Leçons grecques pour l’économie mondiale

CAMBRIDGE – Le plan d’aide de 140 milliards de dollars que le gouvernement grec a finalement obtenu de ses partenaires de l’Union Européenne et du Fonds Monétaire International lui donne donc le souffle nécessaire pour entreprendre la difficile tâche de remettre en ordre ses finances. Ce plan pourrait peut-être, ou pas, empêcher que l’Espagne et le Portugal ne se retrouvent dans une situation similaire, ou même ne se perdent éventuellement dans un défaut à la Grecque. Quel que soit la suite des évènements, la débâcle grecque aura clairement infligé un coquard à l’UE.

Finalement, la crise est encore une autre manifestation de ce que j’appelle « le trilemme politique de l’économie mondiale » : globalisation économique, démocratie politique et les États-nations sont mutuellement irréconciliables. Pas plus de deux axes ne peuvent agir concomitamment. La démocratie n’est compatible avec la souveraineté nationale que si la globalisation est bridée. Si nous encourageons la globalisation tout en conservant l’État-nation, nous devons alors saborder la démocratie. Et si nous voulons globalisation et démocratie, nous devons écarter l’État-nation et nous efforcer de renforcer la gouvernance internationale.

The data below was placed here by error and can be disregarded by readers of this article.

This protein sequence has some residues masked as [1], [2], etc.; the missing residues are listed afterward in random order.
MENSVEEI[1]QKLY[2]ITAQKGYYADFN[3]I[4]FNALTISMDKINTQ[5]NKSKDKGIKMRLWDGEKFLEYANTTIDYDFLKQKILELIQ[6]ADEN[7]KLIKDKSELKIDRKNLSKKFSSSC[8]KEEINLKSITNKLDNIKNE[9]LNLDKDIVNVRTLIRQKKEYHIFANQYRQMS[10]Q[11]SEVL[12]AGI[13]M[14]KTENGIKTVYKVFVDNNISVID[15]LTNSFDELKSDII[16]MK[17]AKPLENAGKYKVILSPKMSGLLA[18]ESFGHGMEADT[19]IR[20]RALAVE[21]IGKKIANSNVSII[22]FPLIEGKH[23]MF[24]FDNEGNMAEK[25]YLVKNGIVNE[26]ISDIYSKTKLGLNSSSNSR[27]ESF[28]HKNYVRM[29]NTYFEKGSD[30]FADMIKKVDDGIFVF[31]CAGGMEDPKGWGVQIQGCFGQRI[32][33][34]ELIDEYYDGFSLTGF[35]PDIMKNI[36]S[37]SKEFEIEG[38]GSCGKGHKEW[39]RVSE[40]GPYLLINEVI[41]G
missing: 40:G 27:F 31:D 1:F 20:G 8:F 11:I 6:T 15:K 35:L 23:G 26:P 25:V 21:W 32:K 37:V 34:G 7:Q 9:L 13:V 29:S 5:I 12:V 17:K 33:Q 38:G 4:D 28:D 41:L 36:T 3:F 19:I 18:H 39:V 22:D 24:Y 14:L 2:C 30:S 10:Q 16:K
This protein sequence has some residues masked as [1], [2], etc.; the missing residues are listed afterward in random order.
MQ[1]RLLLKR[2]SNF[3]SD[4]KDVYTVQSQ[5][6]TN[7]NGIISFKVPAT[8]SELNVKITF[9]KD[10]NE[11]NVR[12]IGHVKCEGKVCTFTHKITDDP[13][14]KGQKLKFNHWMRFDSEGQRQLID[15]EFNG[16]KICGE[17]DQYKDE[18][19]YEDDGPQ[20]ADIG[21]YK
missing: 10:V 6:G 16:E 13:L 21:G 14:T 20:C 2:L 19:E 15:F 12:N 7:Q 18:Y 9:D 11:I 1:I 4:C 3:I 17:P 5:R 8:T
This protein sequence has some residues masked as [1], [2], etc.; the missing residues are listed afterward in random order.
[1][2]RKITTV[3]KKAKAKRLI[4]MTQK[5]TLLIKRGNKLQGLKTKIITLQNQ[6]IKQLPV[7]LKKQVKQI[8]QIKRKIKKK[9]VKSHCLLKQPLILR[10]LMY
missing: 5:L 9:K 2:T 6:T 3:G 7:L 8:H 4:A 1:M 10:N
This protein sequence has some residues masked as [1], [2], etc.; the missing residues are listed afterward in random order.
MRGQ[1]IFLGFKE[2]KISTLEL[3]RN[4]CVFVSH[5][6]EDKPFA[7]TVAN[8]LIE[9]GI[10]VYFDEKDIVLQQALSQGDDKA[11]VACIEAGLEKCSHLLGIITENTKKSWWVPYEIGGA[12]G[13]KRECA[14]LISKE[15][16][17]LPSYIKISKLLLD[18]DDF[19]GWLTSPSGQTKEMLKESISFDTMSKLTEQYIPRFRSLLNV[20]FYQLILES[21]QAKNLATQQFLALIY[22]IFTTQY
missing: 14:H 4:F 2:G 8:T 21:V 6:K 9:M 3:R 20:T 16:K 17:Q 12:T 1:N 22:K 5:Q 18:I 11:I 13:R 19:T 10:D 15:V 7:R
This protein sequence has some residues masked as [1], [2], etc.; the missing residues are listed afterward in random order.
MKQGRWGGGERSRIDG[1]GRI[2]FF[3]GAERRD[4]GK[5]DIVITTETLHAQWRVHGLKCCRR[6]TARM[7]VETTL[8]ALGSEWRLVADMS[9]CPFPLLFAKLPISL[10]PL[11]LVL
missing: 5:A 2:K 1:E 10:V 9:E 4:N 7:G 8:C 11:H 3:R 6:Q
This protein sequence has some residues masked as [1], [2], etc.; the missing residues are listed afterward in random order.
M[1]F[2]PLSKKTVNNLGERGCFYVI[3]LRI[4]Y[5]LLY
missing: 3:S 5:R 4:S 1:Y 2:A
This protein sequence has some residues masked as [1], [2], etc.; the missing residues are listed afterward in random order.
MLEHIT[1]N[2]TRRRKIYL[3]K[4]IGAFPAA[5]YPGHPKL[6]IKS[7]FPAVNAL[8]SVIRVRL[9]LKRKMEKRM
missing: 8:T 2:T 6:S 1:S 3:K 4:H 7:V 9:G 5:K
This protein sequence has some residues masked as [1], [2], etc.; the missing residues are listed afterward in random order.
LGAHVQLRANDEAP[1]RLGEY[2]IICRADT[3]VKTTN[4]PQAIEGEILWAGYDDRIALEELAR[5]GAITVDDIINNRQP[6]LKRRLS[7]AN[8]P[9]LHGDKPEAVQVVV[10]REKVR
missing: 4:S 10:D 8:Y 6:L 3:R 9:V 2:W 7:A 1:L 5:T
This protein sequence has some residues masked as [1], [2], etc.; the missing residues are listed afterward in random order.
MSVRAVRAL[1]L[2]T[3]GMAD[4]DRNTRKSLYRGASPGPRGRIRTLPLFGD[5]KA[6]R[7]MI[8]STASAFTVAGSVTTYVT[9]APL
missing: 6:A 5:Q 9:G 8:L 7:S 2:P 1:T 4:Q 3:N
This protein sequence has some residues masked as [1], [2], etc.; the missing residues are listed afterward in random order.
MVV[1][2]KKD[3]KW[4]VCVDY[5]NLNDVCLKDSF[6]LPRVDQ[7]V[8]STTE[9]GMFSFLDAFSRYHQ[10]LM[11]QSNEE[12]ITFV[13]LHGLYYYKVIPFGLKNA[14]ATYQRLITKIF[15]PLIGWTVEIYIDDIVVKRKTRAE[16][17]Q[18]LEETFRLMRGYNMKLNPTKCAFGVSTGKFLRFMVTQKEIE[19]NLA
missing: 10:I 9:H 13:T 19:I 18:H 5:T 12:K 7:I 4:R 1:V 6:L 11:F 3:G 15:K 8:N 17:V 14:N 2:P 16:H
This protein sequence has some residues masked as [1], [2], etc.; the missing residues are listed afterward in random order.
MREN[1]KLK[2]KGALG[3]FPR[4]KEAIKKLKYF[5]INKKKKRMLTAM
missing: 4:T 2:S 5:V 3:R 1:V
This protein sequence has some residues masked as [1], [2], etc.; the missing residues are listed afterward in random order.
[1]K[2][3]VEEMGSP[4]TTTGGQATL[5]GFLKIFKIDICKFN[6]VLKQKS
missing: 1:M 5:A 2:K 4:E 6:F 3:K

L’histoire de l’économie mondiale montre le trilemme à l’ouvre. La première période de globalisation, qui durât jusqu’en 1914, fut un succès tant que les politiques économiques et monétaires furent isolées des pressions politiques intérieures. Ces politiques pouvaient alors être totalement assujetties à la demande en étalon-or et à la libre circulation des capitaux. Mais dès que la franchise politique fut élargie, la classe ouvrière s’organisât, les politiques de masse devinrent la norme, les objectifs économiques nationaux entrèrent en conflit avec (et furent submergées par) les contraintes et les règlementations externes.

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